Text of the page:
Happy Birthday–February 28

Terry Turner (1881)
Jud Wilson (1897)
Bob Howsam (1918)
George Maloney (1928)
Frank Malzone (1930)
Bill Haller (1935)
Marty Perez (1946)
Mark Wiley (1948)
Tom Gamboa (1948)
Jim Wohlford (1951)
Mike Milchin (1968)
Trent Oeltjen (1983)
Aaron Thompson (1987)
Aroldis Chapman (1988)
Niko Goodrum (1992)
Randy Arozarena (1995)

Jud Wilson played in the Negro Leagues from 1922-1945 and had a lifetime batting average of .351.

Bob Howsam was the general manager of the Cincinnati Reds and helped put together the Big Red Machine.

George Maloney was an American League umpire from 1969-1983.

Bill Haller is the older brother of Tom Haller and was an American League umpire from 1963-1982.

Tom Gamboa was a minor league manager who won league championships twice and reached the playoffs four other times in a ten year career.  Unfortunately, he is best known as the Kansas City Royals coach attacked by two White Sox "fans" in Comiskey Park in 2002.

Right-hander Mark Eugene Wiley appeared in fifteen games for the Twins in 1975.  He was born in National City, California, went to high school in La Mesa, California, and attended Cal Poly-Pomona.  He was drafted by Minnesota in the second round in 1970.  He pitched very well in the lower minors but struggled when promoted to higher levels.  Wiley had been a starter in the minors, but was moved to the bullpen in 1974.  He both started and relieved in 1975 and had a big year, going 9-1, 2.15 in 92 innings.  Wiley came up to the Twins in mid-June and did not do well, going 1-3, 6.05 in 38.2 innings.  He went back to starting in Tacoma in 1976 and had a fairly good year, but the Twins released him in March of 1977.  San Diego signed him and sent him to AAA Hawaii, where he had a couple of unspectacular seasons.  He made four appearances with the Padres in 1978, and two for Toronto that same year (he was traded there in September).  He was in the minors for the Blue Jays in 1979 and was released in March of 1980.  While pitched for the Orioles' AAA affiliate in Rochester that year, and then his playing career came to an end.  Wiley went into managing and coaching.  He has been the pitching coach for Baltimore (1987, 2001-2004), Cleveland (1988-1991, 1995-1998), Kansas City (1999), and Florida (2005, 2008-2009).  After the 2009 season, Mark Wiley became a special assistant to the front office and a scout, positions he held through 2012.  In 2013, he moved to Colorado, where he is the Director of Pitching Operations for the Rockies.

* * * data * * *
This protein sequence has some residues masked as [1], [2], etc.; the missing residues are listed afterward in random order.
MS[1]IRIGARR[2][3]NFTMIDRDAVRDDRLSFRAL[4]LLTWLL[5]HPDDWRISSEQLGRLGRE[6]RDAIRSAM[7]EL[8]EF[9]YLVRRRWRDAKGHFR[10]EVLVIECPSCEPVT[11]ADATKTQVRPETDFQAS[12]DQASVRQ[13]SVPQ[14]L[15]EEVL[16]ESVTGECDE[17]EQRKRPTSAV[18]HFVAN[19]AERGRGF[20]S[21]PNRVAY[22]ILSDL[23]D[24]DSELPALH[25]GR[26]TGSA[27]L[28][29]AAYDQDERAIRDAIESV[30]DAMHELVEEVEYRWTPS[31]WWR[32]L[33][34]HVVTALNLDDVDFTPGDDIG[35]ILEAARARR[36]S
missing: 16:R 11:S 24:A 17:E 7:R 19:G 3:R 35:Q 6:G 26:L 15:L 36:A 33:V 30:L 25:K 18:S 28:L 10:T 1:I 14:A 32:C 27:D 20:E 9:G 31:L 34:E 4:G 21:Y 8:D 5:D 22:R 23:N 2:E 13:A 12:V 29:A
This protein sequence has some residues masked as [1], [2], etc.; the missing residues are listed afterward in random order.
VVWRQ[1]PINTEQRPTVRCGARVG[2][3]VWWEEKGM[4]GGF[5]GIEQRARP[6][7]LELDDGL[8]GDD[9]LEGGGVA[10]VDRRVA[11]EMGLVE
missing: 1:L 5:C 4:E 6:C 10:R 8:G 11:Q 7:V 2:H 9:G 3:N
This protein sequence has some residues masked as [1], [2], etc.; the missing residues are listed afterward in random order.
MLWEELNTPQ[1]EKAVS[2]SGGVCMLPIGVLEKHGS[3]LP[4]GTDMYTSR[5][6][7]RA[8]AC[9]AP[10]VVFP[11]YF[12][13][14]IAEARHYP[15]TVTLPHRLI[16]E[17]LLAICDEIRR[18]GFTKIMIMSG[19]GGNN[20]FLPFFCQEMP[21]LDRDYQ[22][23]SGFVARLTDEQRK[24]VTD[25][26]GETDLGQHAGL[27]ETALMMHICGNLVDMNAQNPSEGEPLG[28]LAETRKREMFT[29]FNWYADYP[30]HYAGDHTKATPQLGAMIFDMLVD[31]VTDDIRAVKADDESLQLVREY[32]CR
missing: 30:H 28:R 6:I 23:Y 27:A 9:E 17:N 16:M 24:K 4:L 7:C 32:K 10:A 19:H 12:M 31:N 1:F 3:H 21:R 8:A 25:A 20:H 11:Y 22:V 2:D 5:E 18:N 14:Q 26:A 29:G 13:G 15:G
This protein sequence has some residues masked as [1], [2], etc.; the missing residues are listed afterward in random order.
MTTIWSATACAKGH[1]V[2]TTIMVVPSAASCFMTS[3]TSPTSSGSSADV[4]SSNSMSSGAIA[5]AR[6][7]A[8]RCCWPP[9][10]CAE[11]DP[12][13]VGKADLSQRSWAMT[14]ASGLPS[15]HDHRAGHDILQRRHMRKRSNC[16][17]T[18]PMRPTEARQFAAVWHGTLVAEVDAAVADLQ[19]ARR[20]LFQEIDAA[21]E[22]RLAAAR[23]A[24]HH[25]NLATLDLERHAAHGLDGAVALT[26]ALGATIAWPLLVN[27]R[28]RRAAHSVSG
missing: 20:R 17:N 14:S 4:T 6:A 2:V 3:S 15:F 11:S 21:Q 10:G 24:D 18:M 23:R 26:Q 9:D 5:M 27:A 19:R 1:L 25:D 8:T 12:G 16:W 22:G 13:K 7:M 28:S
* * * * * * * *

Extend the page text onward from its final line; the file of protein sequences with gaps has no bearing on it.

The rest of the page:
Left-hander Michael Wayne Milchin was with the Twins for about three months in 1996.  He was born in Knoxville and attended Clemson.  Milchin was drafted by St. Louis in the second round in 1989.  He pitched well at the lower levels of the minors, but struggled when he reached AAA in 1991.  His third year of AAA, 1993, was not too bad, but by then the Cardinals had given up on him and placed him on waivers.  Milchin was claimed by the Dodgers.  He missed all of 1994 due to reconstructive elbow surgery, and was rather mediocre at AAA Albuquerque in 1995.  He became a minor league free agent after the season and signed with Minnesota for 1996.  He was adequate, but no more, in the Salt Lake bullpen, but was still called up to the Twins in mid-May.  Milchin made 26 appearances for Minnesota, all in relief, and went 2-1, 8.31 with a 1.99 WHIP in 21.2 innings.  He was waived in early August and taken by Baltimore, for whom he finished the season.  He was let go after that and his career was over.  Since then he became a player agent, and at last report was with ISE Baseball.  At last report, he was living in Windermere, Florida.